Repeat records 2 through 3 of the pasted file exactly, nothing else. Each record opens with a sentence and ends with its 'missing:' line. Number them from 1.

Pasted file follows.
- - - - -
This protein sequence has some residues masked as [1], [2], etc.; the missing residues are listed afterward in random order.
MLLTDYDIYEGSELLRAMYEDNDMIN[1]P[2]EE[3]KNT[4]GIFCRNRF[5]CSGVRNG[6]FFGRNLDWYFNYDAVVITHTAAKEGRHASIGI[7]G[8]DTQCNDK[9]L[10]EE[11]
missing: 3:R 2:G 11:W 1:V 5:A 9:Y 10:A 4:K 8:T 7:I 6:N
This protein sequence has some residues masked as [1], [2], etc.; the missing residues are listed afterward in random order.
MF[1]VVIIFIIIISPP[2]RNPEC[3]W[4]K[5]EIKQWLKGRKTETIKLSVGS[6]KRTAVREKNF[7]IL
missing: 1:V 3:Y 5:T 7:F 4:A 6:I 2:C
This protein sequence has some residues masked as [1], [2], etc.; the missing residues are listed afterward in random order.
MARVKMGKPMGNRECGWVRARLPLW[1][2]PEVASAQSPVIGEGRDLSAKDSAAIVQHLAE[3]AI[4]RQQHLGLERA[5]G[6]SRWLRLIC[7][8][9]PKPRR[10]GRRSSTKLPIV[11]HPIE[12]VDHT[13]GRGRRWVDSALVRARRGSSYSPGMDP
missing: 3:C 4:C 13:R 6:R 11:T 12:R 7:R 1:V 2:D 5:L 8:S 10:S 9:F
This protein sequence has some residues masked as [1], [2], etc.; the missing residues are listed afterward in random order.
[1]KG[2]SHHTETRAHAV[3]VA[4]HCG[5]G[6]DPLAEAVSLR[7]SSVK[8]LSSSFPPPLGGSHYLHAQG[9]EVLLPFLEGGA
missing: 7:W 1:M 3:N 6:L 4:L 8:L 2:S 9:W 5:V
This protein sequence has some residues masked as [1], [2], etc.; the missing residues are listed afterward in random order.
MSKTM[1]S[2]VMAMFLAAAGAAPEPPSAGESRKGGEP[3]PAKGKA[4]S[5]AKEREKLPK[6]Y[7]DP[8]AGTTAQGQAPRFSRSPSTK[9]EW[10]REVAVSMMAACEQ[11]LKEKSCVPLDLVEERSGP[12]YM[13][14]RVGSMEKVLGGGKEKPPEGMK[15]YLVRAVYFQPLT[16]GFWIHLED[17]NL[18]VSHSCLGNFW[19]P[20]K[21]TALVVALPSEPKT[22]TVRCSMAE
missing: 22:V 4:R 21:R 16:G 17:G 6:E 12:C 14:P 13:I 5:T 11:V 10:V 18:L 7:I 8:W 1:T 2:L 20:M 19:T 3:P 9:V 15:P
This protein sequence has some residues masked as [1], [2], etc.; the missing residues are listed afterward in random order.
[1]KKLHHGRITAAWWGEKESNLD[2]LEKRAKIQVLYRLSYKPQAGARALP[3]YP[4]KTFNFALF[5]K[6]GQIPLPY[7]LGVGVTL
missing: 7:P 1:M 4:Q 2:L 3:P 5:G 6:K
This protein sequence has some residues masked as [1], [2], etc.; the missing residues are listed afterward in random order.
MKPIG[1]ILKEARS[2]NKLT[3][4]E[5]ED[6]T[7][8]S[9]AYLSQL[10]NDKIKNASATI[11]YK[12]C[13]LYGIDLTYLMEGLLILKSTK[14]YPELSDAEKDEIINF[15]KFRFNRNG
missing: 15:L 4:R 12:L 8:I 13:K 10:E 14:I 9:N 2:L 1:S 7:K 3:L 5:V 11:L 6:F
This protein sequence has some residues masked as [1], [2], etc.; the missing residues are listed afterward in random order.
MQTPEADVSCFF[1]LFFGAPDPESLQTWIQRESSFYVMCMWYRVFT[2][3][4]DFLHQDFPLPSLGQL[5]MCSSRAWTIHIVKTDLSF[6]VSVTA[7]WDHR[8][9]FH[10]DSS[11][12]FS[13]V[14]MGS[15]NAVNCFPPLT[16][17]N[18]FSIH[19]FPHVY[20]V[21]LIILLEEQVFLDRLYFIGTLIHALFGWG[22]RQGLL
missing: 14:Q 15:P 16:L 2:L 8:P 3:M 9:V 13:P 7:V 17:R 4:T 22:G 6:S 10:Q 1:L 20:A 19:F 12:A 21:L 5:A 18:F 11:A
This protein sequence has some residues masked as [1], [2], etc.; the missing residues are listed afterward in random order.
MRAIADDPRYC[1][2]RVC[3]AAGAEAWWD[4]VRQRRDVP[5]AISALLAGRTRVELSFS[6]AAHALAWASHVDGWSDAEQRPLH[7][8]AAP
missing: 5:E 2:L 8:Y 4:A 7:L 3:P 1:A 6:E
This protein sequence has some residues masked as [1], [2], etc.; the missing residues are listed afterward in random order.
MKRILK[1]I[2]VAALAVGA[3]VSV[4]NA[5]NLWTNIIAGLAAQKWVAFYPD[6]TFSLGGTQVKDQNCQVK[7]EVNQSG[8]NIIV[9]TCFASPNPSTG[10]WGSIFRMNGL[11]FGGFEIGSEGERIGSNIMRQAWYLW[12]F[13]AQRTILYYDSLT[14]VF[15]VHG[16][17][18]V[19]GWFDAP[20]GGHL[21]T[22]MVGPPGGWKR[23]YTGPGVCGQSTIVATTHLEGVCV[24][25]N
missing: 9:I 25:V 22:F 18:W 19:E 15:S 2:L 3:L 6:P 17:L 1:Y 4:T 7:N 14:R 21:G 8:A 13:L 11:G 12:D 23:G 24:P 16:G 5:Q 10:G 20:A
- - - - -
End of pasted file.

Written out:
This protein sequence has some residues masked as [1], [2], etc.; the missing residues are listed afterward in random order.
MF[1]VVIIFIIIISPP[2]RNPEC[3]W[4]K[5]EIKQWLKGRKTETIKLSVGS[6]KRTAVREKNF[7]IL
missing: 1:V 3:Y 5:T 7:F 4:A 6:I 2:C
This protein sequence has some residues masked as [1], [2], etc.; the missing residues are listed afterward in random order.
MARVKMGKPMGNRECGWVRARLPLW[1][2]PEVASAQSPVIGEGRDLSAKDSAAIVQHLAE[3]AI[4]RQQHLGLERA[5]G[6]SRWLRLIC[7][8][9]PKPRR[10]GRRSSTKLPIV[11]HPIE[12]VDHT[13]GRGRRWVDSALVRARRGSSYSPGMDP
missing: 3:C 4:C 13:R 6:R 11:T 12:R 7:R 1:V 2:D 5:L 8:S 10:S 9:F